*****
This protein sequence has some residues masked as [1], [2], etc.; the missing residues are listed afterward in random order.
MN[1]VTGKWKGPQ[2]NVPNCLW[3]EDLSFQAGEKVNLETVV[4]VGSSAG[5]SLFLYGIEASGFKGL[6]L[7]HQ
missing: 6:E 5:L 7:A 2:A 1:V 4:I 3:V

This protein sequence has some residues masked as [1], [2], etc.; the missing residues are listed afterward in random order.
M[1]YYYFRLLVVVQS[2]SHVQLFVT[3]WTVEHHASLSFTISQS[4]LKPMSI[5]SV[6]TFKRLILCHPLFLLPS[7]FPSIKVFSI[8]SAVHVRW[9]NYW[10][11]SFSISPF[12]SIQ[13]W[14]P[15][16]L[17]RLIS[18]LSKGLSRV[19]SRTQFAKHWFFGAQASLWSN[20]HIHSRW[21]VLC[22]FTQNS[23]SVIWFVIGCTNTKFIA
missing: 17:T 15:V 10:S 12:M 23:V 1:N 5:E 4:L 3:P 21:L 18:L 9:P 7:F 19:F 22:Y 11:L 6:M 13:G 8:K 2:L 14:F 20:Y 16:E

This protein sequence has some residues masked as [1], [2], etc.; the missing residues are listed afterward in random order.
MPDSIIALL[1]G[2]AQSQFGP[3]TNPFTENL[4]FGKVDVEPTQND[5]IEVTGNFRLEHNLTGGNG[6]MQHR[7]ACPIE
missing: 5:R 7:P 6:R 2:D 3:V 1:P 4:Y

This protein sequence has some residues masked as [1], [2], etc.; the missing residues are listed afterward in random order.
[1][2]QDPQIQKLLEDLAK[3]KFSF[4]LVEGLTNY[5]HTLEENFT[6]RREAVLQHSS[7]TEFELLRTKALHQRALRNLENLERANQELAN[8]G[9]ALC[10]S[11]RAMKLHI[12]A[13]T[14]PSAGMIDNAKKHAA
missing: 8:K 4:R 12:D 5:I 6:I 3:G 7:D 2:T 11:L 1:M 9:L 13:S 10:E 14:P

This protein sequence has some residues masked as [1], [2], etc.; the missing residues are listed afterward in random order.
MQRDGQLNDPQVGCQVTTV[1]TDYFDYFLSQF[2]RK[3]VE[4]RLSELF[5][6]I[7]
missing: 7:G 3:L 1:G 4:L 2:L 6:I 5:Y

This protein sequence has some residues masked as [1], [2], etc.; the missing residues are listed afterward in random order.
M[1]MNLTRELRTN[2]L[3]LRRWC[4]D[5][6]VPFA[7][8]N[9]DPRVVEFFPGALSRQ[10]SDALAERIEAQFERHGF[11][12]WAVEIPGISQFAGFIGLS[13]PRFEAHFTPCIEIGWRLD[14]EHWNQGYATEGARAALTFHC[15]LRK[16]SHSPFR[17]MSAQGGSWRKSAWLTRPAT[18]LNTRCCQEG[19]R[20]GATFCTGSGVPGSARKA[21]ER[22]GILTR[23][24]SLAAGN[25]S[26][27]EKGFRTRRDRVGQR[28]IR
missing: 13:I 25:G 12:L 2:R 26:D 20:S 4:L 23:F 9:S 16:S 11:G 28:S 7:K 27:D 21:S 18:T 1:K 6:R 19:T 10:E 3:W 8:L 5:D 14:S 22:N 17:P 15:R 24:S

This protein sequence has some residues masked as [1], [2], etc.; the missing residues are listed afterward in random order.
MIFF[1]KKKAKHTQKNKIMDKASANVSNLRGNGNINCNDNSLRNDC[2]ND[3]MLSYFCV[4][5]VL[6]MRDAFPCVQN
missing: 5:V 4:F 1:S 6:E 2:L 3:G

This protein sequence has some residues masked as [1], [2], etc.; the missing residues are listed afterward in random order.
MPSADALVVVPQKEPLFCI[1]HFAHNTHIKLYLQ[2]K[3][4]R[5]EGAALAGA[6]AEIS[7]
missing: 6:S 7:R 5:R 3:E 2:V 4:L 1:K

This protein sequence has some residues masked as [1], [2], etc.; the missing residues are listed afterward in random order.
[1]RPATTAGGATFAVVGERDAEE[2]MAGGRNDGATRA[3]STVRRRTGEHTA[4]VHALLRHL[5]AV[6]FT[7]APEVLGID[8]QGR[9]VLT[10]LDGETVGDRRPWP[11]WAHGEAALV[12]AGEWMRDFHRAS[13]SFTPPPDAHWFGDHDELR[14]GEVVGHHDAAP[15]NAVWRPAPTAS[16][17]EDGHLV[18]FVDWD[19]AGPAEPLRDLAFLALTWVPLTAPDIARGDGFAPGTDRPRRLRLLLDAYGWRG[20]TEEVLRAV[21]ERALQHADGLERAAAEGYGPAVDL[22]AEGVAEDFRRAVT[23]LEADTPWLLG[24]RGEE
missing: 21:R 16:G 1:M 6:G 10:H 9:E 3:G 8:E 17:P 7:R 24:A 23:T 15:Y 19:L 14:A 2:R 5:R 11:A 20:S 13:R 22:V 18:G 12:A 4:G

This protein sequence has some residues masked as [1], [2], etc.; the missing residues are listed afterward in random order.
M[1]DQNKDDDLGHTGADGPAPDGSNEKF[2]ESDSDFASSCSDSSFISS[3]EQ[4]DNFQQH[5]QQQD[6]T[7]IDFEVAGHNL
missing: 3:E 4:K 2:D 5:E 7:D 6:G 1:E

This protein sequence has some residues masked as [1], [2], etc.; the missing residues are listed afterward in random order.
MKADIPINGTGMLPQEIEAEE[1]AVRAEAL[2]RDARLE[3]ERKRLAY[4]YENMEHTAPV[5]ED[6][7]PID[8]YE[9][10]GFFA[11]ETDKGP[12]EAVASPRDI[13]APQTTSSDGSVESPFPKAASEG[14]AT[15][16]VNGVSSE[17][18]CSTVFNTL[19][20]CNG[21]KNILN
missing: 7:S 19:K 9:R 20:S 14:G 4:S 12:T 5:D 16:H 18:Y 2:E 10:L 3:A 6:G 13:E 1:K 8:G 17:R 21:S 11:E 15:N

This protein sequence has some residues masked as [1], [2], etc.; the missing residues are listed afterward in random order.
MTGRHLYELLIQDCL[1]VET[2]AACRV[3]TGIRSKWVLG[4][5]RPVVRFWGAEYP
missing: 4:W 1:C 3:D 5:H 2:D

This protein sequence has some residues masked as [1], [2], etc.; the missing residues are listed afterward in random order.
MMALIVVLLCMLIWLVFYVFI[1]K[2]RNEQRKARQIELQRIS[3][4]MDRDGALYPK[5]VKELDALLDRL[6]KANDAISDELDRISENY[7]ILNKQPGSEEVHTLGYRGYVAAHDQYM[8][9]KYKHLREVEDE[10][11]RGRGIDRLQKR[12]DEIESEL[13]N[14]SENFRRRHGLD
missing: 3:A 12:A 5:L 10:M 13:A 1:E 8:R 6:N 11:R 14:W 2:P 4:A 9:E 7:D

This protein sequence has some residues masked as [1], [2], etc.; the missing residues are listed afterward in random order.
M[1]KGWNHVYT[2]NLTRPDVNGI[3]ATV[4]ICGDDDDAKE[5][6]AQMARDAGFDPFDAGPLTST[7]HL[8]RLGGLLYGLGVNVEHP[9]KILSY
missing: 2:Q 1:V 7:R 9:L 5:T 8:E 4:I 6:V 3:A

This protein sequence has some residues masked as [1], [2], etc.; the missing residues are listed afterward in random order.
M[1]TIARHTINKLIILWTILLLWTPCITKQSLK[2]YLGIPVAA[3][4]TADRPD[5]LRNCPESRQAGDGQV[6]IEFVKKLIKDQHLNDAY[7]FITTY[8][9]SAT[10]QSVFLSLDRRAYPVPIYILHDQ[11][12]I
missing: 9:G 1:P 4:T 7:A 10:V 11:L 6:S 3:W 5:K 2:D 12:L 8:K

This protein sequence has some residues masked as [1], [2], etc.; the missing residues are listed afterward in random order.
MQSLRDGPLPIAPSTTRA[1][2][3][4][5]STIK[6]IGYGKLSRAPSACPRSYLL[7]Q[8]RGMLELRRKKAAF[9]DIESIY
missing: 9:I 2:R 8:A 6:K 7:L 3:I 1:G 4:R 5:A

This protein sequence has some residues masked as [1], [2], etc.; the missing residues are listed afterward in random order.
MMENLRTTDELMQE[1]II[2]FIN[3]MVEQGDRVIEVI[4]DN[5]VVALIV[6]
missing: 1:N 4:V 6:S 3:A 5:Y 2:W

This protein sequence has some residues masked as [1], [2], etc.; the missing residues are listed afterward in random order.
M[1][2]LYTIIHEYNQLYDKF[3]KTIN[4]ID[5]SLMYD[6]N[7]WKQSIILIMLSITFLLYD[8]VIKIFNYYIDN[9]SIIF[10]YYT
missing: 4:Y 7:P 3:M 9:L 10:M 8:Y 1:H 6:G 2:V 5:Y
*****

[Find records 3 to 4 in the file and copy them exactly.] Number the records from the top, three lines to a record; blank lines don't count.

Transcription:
This protein sequence has some residues masked as [1], [2], etc.; the missing residues are listed afterward in random order.
MPDSIIALL[1]G[2]AQSQFGP[3]TNPFTENL[4]FGKVDVEPTQND[5]IEVTGNFRLEHNLTGGNG[6]MQHR[7]ACPIE
missing: 5:R 7:P 6:R 2:D 3:V 1:P 4:Y

This protein sequence has some residues masked as [1], [2], etc.; the missing residues are listed afterward in random order.
[1][2]QDPQIQKLLEDLAK[3]KFSF[4]LVEGLTNY[5]HTLEENFT[6]RREAVLQHSS[7]TEFELLRTKALHQRALRNLENLERANQELAN[8]G[9]ALC[10]S[11]RAMKLHI[12]A[13]T[14]PSAGMIDNAKKHAA
missing: 8:K 4:R 12:D 5:I 6:I 3:G 7:D 2:T 11:L 1:M 9:L 13:S 10:E 14:P